Wednesday, May 18, 2016

What was the Greatest Endgame?

Imagine you're playing in a tournament with the World Champion, and all the best players in the world, and if you win your final round game, then you win the tournament. That was the situation that faced a young American player called Harry Pillsbury in the last round of one of the most famous tournaments of all time, Hastings 1895. Looking back in hindsight it is easy to say that Pillsbury was in fact a great player, but before the tournament started in August 1895, Pillsbury was considered an outsider, given little chance of success. A poor start in the tournament against Chigorin probably didn't help him gain favour among the pundits, though his defence was praised, even though he did lose the game. But then a win against Tarrasch brought him to the attention of the chess world. His victory over Tarrasch wasn't 100% convincing and followed by a draw with one of the outsiders, Georg Marco still would have led nobody to believe that he was a chance for tournament victory. But then a run of 9 wins, including a victory against Steinitz, catapulted him into the leading group which he didn't leave.

In the final round, Pillsbury was half a point ahead of Chigorin, and a point ahead of Lasker. Unfortunately for Pillsbury, the pressure mounted as both of these won quickly in the last round, and he was facing a level position against an ex-World Champion contender, Isidor Gunsberg.

The question is, how as white would you go ahead winning this position to take clear first in your first elite chess tournament. Look and watch, at one of the greatest endgame's ever played, not only because of the quality of white's play, but because of the pressure of the tournament situation.

23.Bc5 a6 [23..a5 would have been better, but things still don't look bad for black] 24.b4 [This space gainer builds pressure, but black should still be ok] 24..f6 25.g4 Bxc5 [This trade giving white a passed pawn is dangerous, but still ok] 26.bxc5

The passed c-pawn looks a bit scary, but does black really have anything to worry about? At this point Pillsbury got the break he needed with a blunder from Gunsberg, an understandable blunder, but a blunder nevertheless. One of the main ideas of the endgame is to stay active, whether it be the king, pieces, or advancing pawns. Gunsberg decided to prevent the advance of white's c-pawn with 26..Nb8?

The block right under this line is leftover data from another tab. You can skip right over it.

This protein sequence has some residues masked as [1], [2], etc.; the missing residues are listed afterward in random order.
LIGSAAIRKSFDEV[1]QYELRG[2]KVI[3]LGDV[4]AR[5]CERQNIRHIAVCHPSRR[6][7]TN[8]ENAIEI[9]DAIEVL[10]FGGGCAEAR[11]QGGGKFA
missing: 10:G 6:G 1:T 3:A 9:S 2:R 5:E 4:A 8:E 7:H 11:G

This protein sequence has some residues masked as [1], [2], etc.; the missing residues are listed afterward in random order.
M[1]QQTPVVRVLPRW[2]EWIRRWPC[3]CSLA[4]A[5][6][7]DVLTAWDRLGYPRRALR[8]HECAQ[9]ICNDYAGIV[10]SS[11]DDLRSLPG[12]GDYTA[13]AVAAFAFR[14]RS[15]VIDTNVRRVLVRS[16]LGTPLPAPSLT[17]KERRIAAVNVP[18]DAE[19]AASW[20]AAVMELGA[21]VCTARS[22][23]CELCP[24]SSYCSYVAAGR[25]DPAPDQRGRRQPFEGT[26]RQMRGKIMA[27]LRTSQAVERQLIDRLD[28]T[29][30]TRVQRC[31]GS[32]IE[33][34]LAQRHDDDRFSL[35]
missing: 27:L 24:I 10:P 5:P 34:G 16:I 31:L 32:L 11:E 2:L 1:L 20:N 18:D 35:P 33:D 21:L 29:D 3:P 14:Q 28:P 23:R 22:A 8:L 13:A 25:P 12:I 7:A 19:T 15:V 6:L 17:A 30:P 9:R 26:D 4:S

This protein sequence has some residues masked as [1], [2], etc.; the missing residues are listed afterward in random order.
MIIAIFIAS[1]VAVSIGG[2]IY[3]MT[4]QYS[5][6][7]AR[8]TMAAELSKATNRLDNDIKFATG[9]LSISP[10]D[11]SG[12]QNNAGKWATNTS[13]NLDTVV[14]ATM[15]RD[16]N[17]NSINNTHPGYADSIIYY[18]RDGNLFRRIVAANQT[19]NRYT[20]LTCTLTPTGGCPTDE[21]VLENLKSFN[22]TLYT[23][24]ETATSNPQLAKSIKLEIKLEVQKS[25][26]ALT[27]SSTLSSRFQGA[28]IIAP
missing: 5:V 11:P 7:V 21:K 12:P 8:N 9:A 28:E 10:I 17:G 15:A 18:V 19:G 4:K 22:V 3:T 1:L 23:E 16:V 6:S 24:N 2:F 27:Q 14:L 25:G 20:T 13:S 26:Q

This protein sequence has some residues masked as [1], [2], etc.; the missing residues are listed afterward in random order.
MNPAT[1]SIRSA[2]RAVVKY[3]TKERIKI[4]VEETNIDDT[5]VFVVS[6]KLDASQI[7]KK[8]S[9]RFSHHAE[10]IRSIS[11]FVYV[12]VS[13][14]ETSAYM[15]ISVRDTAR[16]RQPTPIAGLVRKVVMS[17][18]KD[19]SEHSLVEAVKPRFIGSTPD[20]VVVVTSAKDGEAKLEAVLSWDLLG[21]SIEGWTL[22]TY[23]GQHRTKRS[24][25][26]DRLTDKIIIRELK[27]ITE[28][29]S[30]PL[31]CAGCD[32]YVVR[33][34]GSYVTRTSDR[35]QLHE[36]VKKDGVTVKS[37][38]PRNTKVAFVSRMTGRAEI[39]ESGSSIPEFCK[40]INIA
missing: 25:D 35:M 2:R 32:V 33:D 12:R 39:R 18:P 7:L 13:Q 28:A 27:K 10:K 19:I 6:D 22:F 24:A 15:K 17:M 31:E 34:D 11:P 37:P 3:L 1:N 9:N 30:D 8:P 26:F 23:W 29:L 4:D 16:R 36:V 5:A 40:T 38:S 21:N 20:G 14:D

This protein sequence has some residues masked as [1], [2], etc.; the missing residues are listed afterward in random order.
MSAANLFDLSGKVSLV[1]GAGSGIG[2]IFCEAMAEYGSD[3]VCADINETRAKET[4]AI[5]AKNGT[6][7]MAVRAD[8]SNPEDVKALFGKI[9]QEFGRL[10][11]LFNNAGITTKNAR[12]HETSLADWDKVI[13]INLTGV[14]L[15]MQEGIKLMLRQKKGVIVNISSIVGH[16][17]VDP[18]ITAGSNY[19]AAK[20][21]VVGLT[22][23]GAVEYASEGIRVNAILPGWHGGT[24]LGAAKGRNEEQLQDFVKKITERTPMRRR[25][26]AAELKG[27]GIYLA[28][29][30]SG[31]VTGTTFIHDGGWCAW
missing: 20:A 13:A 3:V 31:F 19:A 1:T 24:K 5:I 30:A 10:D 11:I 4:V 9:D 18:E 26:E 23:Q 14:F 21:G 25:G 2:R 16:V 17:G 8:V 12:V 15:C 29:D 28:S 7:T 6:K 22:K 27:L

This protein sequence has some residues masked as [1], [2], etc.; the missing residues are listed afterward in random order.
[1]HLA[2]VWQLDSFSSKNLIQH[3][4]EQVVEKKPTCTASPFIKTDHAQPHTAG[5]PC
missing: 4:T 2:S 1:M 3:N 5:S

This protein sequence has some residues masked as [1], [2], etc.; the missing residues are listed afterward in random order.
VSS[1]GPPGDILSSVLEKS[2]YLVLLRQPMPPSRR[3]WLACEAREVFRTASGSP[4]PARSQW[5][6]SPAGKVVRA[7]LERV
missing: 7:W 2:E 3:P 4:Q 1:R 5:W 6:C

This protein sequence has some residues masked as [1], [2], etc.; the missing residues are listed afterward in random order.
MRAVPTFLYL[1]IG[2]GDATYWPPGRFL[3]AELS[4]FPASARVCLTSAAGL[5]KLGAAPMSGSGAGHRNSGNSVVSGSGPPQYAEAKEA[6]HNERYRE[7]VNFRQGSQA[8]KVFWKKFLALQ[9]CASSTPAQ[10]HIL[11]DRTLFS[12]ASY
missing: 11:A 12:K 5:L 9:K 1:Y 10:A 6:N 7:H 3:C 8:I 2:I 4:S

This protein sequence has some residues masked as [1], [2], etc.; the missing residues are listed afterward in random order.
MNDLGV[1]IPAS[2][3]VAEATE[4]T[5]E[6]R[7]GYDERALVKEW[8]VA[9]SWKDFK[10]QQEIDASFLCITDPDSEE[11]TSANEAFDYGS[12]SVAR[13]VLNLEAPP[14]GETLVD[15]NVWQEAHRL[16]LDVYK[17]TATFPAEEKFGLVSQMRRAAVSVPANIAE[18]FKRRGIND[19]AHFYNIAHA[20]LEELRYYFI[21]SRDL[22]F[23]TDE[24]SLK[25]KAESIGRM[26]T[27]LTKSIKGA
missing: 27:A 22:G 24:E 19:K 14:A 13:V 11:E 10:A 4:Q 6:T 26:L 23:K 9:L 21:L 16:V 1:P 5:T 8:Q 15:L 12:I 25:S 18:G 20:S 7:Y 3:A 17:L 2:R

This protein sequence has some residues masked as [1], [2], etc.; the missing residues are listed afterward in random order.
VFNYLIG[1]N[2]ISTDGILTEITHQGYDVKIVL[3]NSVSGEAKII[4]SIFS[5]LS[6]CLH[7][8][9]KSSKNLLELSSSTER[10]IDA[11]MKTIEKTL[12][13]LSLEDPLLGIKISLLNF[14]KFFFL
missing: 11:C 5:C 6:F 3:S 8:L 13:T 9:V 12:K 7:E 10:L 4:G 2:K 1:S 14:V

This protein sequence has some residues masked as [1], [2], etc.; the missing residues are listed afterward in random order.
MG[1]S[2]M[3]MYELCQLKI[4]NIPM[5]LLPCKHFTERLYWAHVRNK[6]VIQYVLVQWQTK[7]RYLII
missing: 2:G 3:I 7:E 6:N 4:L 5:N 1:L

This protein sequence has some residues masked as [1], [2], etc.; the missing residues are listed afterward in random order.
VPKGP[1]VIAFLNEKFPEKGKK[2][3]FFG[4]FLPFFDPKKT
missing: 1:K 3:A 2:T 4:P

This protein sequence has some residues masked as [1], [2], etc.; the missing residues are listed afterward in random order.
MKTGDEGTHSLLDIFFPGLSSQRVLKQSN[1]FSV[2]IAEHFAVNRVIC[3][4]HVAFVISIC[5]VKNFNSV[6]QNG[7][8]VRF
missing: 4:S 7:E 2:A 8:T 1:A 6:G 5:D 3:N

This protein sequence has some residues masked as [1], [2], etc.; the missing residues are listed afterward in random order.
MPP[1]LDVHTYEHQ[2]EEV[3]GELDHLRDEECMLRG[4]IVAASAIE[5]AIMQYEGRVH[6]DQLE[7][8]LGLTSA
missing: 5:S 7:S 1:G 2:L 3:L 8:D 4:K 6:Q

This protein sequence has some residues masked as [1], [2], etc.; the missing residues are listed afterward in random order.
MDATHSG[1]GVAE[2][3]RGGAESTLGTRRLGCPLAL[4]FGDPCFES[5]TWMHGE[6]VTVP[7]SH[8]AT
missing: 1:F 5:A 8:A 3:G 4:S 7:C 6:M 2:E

Again, this looks innocuous enough, but from here on, white plays the endgame masterfully. 27.f5! An excellent breakthrough in the centre of the board, probably not what black was expecting. 27..g5 [Taking is not an option, as analysis has shown] 28.Nb4 a5

So white's knight has to retreat, right? 29.c6! [White's knight stays on b4 where it can't be taken or the c-pawn promotes] 29..Kd6 30.fxe6! [Again, leaving his knight en prise as if black captures the minor piece, white will promote]

Although white has 2 passed pawns, they look to be easily dealt with. 30..Nxc6 31.Nxc6 Kxc6 and now the king can just run back and catch white's e-pawn.

32.e4!! This is the move that Pillsbury must have seen way back when playing 28.Nb4, and he had to judge that the position was winning for him, no mean feat back in the days when endgames were a mystery to most players. 32..dxe4 33.d5+

Now that white's e-pawn is protected it just remains for the king to round up black's dangerous queen side, which he managed without problem, black resigning just 7 moves later.

An immortal endgame played under the most intense pressure, by one of the greats of the game, Harry Pillsbury! Here's the endgame with a few extra notes, well worth playing through again, and again. I've been using it recently to show kids the importance of making passed pawns, and of the importance of thinking about promoting pawns in the endgame.

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